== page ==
KARACHI: Remittances sent home by overseas Pakistanis jumped 19 per cent year-on-year in April 2009 as the worst prediction of the government officials started to come true with more expats coming back clutching on to their belongings after losing jobs abroad.
Last month remittances increased to $697.52 million as compared to $590.7 million received in the same month of 2008, reflecting what employment agencies call transfer of capital mostly from the Middle East.
“Labourers in cities like Dubai, which has been hit by a property slump, are coming back in large numbers,” says Zohair Ashir, CEO of Access Consulting. “That is what seems to be adding up to higher remittances.”
The figures released by State Bank of Pakistan (SBP) on Monday showed that total remittances in the past 10 months to April jumped 19 per cent to $6.35 billion. The remittances from UAE have gone up by 50 per cent year-on-year to $1.36 billion.
A record 23 per cent jump in remittances in March rang alarm bells in the government circles with Federal Minister for Overseas Pakistanis, Dr Farooq Sattar, fearing a tsunami of homeless expats heading back.
SBP has already cautioned the government against too much reliance on remittances to meet the current account deficit, citing the global economic slowdown that has caused tremendous job losses.
According to a 2004 report of the ministry of overseas Pakistanis, the number of expatriates is 4 million but Sattar said that has crossed well over 5 million now. While there are no figures available to ascertain the origin or the exact number of expatriates coming home, the recruiting consulting agencies say the flight could be from places beyond UAE.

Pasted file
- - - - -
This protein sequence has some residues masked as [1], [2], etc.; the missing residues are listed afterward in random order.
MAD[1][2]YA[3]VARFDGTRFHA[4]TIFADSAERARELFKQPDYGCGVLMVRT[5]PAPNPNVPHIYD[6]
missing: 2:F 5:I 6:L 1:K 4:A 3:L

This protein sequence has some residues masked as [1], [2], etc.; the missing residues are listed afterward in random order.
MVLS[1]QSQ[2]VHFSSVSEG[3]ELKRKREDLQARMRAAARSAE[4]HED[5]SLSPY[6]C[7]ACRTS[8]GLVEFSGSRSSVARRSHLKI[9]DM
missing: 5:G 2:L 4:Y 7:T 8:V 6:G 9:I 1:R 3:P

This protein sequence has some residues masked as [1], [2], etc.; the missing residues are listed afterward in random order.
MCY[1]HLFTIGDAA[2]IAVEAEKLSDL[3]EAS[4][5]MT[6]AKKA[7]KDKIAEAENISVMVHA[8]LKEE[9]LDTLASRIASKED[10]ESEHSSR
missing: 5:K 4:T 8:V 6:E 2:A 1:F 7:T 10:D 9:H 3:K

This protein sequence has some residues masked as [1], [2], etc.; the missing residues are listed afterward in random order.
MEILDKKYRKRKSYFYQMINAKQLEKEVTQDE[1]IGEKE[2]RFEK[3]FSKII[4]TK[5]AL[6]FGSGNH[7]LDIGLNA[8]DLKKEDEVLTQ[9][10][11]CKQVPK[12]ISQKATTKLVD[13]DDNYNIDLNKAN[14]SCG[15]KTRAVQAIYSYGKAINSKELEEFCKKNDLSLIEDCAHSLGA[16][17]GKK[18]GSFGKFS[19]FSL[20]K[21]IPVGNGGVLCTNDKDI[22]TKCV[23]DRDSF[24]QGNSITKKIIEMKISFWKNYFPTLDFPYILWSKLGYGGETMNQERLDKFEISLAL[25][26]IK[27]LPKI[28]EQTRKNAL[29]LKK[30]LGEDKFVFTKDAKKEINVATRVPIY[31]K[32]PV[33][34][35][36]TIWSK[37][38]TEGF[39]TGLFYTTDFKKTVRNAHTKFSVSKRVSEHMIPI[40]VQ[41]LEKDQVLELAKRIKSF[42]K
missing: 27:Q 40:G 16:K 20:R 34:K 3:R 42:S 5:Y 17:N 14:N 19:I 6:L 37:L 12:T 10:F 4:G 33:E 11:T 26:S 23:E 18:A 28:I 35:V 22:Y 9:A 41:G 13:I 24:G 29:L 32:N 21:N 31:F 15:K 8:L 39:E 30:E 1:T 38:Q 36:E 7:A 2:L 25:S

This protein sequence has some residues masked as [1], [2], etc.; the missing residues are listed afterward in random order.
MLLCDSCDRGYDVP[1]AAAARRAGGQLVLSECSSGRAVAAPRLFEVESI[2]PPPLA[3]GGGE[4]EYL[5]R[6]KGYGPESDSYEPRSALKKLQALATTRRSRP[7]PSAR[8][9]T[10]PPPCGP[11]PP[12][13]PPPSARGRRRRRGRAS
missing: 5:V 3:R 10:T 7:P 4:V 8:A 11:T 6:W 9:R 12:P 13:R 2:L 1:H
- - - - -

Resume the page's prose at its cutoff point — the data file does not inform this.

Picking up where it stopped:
Ashir of Access Consulting said stringent working permits in UAE and other Middle East states don’t allow workers to hang on for long. “Once your visa is taken away, there is no other option but to head home with all the belongings.”
But, he cautioned, there could even be an exodus from among the Pakistanis based in US. “Compared to six months ago, I have seen substantial increase is CVs sent by those seeking jobs in Pakistan.”
The sudden jump in remittances has coincided with a national crackdown on illegal money transfer networks called Hundi and Hawala. Some officials say the increase in remittances is in part reflection of more expats using the legal channel to send money to their families.
During July-April 2008-09, the highest amount of $1.4 billion was received from the US, the global powerhouse where hundreds of thousands of people have been sacked in past few months. Pakistan subscribed to a $7.6 billion IMF loan late last year to avert a balance of payment crisis, which was caused by a huge trade deficit and falling foreign inflows. The News